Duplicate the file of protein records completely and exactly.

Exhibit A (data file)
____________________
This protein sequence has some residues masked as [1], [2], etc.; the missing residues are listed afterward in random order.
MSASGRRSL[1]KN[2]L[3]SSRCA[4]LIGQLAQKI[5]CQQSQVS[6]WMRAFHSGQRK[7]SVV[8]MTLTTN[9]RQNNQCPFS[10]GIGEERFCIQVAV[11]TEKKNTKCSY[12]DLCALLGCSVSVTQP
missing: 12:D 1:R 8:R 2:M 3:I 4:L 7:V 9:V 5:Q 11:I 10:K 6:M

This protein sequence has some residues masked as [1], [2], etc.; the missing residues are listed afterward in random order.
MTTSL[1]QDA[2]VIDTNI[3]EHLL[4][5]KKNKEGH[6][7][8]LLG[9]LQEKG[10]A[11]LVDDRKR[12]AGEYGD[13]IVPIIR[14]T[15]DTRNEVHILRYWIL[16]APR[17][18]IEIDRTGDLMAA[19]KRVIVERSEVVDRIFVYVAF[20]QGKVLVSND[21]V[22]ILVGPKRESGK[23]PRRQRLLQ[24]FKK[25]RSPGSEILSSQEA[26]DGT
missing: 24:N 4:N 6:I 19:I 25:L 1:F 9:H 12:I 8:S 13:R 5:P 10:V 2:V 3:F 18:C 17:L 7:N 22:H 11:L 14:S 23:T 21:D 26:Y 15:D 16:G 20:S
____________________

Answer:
This protein sequence has some residues masked as [1], [2], etc.; the missing residues are listed afterward in random order.
MSASGRRSL[1]KN[2]L[3]SSRCA[4]LIGQLAQKI[5]CQQSQVS[6]WMRAFHSGQRK[7]SVV[8]MTLTTN[9]RQNNQCPFS[10]GIGEERFCIQVAV[11]TEKKNTKCSY[12]DLCALLGCSVSVTQP
missing: 12:D 1:R 8:R 2:M 3:I 4:L 7:V 9:V 5:Q 11:I 10:K 6:M

This protein sequence has some residues masked as [1], [2], etc.; the missing residues are listed afterward in random order.
MTTSL[1]QDA[2]VIDTNI[3]EHLL[4][5]KKNKEGH[6][7][8]LLG[9]LQEKG[10]A[11]LVDDRKR[12]AGEYGD[13]IVPIIR[14]T[15]DTRNEVHILRYWIL[16]APR[17][18]IEIDRTGDLMAA[19]KRVIVERSEVVDRIFVYVAF[20]QGKVLVSND[21]V[22]ILVGPKRESGK[23]PRRQRLLQ[24]FKK[25]RSPGSEILSSQEA[26]DGT
missing: 24:N 4:N 6:I 19:I 25:L 1:F 9:H 12:I 8:S 13:R 5:P 10:V 2:V 3:F 18:C 17:L 7:N 22:H 11:L 14:S 23:T 21:D 26:Y 15:D 16:G 20:S